Just two weeks prior to Russia’s recent parliamentary elections (and the street protests that followed), President Dmitry Medvedev went on Russian TV. Looking sternly into the camera, surrounded by flags and bookcases, Medvedev surely confused millions of Russian citizens as he unleashed phrases like “strategic offensive weapons,” “early warning radar station,” and “missile defense system data.” Some would have been forgiven for concluding that Russia was on the brink of war on the western front.
The gist of the televised speech was Russia’s direct threat to deploy missiles in Kaliningrad region if NATO went ahead with its missile defense sites in Poland. This despite a tacit agreement with the United States on a missile defense system that would include Russia, part of the famed “reset button” in bilateral relations.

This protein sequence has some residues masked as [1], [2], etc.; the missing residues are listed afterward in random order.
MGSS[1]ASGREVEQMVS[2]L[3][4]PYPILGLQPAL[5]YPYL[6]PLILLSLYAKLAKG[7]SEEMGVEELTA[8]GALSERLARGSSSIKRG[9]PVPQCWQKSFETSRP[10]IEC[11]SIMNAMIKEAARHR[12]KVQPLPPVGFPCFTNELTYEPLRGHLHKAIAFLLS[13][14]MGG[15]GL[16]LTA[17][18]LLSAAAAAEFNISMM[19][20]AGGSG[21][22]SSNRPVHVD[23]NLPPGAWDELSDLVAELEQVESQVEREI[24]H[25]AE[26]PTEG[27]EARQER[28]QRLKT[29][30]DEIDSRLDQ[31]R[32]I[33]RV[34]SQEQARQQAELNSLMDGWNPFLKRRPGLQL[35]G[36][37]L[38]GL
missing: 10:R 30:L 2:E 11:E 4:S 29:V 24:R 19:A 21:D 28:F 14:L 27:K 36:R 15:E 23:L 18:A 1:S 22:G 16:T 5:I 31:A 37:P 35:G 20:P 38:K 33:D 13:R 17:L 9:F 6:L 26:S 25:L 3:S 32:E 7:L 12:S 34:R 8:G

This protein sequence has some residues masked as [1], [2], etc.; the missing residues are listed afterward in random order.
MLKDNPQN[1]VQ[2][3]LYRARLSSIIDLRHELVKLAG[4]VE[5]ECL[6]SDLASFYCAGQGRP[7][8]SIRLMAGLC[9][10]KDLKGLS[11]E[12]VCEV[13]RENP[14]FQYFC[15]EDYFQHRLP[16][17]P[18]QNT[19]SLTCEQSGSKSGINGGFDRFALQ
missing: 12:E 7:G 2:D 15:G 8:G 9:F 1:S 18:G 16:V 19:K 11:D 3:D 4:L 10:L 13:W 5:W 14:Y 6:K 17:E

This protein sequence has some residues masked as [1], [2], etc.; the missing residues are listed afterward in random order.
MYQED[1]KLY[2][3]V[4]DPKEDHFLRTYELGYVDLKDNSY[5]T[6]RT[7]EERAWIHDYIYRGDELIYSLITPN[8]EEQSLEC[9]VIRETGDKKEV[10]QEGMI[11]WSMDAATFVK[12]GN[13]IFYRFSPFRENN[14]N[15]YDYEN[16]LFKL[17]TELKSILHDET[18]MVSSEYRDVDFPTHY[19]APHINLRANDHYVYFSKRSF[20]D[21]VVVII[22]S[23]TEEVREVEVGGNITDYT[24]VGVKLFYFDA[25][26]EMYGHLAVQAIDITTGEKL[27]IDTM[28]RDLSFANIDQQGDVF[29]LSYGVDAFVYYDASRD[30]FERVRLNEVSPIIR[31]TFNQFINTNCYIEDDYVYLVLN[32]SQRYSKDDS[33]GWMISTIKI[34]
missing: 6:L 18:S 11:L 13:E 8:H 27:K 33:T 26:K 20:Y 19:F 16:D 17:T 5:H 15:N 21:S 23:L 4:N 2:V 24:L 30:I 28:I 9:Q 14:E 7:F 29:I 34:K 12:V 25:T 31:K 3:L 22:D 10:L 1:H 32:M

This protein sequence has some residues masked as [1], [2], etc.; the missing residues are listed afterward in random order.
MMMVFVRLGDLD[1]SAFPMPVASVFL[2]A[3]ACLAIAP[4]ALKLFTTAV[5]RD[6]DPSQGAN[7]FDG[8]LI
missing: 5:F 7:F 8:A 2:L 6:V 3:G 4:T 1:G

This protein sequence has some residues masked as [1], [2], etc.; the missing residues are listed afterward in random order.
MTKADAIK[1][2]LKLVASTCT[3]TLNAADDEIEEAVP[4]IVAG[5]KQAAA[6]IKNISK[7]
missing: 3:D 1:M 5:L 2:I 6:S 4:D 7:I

Needless to say, Medvedev’s speech went over like a lead balloon in Washington. Security analyst Roman Pukhov said the Kremlin, unable to get America to accept Russia’s security doctrine for Europe, had switched to a “Plan B,” timing it with the election season. The Carnegie Foundation’s Dmitry Trenin commented that the “reset” appeared to be “in recess” in the run-up to the elections.
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